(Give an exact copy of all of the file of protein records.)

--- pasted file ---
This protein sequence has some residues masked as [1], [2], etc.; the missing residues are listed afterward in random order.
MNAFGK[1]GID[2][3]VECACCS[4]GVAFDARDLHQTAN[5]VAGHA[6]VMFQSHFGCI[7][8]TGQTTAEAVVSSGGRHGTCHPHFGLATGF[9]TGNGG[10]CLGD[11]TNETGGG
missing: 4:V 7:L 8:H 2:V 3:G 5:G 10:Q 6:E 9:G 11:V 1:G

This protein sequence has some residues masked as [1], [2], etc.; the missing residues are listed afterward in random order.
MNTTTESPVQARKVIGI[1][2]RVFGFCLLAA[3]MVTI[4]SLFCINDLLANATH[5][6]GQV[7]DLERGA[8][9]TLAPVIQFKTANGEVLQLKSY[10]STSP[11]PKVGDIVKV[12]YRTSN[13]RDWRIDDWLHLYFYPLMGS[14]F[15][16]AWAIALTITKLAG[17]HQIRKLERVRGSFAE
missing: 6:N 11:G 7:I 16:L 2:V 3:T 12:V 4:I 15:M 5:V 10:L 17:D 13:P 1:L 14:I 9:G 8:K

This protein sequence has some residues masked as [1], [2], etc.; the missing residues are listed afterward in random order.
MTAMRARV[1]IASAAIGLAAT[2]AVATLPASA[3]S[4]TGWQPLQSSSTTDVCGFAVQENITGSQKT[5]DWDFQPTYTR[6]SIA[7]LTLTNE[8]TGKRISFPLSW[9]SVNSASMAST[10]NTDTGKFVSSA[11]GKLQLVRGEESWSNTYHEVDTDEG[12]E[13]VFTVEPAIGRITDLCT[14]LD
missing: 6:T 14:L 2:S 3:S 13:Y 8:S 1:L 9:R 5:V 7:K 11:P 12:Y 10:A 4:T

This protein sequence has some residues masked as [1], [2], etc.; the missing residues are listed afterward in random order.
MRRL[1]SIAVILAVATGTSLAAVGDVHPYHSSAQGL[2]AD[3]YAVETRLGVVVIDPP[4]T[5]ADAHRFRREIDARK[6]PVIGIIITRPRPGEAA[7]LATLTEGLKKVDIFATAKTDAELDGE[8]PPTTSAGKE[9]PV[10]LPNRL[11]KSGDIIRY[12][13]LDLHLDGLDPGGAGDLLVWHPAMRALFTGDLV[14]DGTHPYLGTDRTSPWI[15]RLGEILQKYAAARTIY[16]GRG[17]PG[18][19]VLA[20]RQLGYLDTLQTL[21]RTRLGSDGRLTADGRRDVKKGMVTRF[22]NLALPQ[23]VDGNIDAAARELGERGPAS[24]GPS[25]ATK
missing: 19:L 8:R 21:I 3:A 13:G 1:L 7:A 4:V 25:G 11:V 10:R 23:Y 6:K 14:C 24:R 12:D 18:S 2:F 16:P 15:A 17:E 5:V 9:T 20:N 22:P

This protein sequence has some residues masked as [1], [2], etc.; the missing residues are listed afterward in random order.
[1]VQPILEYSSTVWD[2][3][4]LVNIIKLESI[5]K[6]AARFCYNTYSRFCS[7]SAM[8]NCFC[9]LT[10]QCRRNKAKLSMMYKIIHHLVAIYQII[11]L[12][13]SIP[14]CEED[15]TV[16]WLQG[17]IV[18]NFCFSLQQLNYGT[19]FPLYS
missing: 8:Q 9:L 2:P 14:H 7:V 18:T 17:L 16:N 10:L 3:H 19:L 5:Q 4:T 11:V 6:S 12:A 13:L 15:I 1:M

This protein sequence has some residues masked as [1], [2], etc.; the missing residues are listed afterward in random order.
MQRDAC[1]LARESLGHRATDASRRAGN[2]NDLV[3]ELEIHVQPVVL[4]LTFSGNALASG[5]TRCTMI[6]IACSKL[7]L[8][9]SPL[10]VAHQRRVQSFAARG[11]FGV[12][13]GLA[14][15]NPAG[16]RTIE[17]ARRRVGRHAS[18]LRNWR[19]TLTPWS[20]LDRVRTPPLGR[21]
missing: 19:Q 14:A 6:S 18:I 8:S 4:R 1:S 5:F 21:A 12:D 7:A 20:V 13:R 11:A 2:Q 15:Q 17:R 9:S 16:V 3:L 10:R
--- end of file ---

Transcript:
This protein sequence has some residues masked as [1], [2], etc.; the missing residues are listed afterward in random order.
MNAFGK[1]GID[2][3]VECACCS[4]GVAFDARDLHQTAN[5]VAGHA[6]VMFQSHFGCI[7][8]TGQTTAEAVVSSGGRHGTCHPHFGLATGF[9]TGNGG[10]CLGD[11]TNETGGG
missing: 4:V 7:L 8:H 2:V 3:G 5:G 10:Q 6:E 9:G 11:V 1:G

This protein sequence has some residues masked as [1], [2], etc.; the missing residues are listed afterward in random order.
MNTTTESPVQARKVIGI[1][2]RVFGFCLLAA[3]MVTI[4]SLFCINDLLANATH[5][6]GQV[7]DLERGA[8][9]TLAPVIQFKTANGEVLQLKSY[10]STSP[11]PKVGDIVKV[12]YRTSN[13]RDWRIDDWLHLYFYPLMGS[14]F[15][16]AWAIALTITKLAG[17]HQIRKLERVRGSFAE
missing: 6:N 11:G 7:I 16:L 2:V 3:T 12:V 4:I 15:M 5:V 10:L 17:D 13:P 1:L 14:I 9:G 8:K

This protein sequence has some residues masked as [1], [2], etc.; the missing residues are listed afterward in random order.
MTAMRARV[1]IASAAIGLAAT[2]AVATLPASA[3]S[4]TGWQPLQSSSTTDVCGFAVQENITGSQKT[5]DWDFQPTYTR[6]SIA[7]LTLTNE[8]TGKRISFPLSW[9]SVNSASMAST[10]NTDTGKFVSSA[11]GKLQLVRGEESWSNTYHEVDTDEG[12]E[13]VFTVEPAIGRITDLCT[14]LD
missing: 6:T 14:L 2:S 3:S 13:Y 8:S 1:L 9:R 5:V 7:K 11:P 12:Y 10:A 4:T

This protein sequence has some residues masked as [1], [2], etc.; the missing residues are listed afterward in random order.
MRRL[1]SIAVILAVATGTSLAAVGDVHPYHSSAQGL[2]AD[3]YAVETRLGVVVIDPP[4]T[5]ADAHRFRREIDARK[6]PVIGIIITRPRPGEAA[7]LATLTEGLKKVDIFATAKTDAELDGE[8]PPTTSAGKE[9]PV[10]LPNRL[11]KSGDIIRY[12][13]LDLHLDGLDPGGAGDLLVWHPAMRALFTGDLV[14]DGTHPYLGTDRTSPWI[15]RLGEILQKYAAARTIY[16]GRG[17]PG[18][19]VLA[20]RQLGYLDTLQTL[21]RTRLGSDGRLTADGRRDVKKGMVTRF[22]NLALPQ[23]VDGNIDAAARELGERGPAS[24]GPS[25]ATK
missing: 19:L 8:R 21:I 3:A 13:G 1:L 7:A 4:V 25:G 11:V 10:R 23:Y 6:K 14:C 24:R 12:D 18:S 2:F 16:P 15:A 17:E 5:V 9:T 20:N 22:P

This protein sequence has some residues masked as [1], [2], etc.; the missing residues are listed afterward in random order.
[1]VQPILEYSSTVWD[2][3][4]LVNIIKLESI[5]K[6]AARFCYNTYSRFCS[7]SAM[8]NCFC[9]LT[10]QCRRNKAKLSMMYKIIHHLVAIYQII[11]L[12][13]SIP[14]CEED[15]TV[16]WLQG[17]IV[18]NFCFSLQQLNYGT[19]FPLYS
missing: 8:Q 9:L 2:P 14:H 7:V 18:T 17:L 16:N 10:L 3:H 19:L 5:Q 4:T 11:V 6:S 12:A 13:L 15:I 1:M

This protein sequence has some residues masked as [1], [2], etc.; the missing residues are listed afterward in random order.
MQRDAC[1]LARESLGHRATDASRRAGN[2]NDLV[3]ELEIHVQPVVL[4]LTFSGNALASG[5]TRCTMI[6]IACSKL[7]L[8][9]SPL[10]VAHQRRVQSFAARG[11]FGV[12][13]GLA[14][15]NPAG[16]RTIE[17]ARRRVGRHAS[18]LRNWR[19]TLTPWS[20]LDRVRTPPLGR[21]
missing: 19:Q 14:A 6:S 18:I 8:S 4:R 1:S 5:F 21:A 12:D 7:A 20:V 13:R 11:A 2:Q 15:Q 17:R 9:S 16:V 3:L 10:R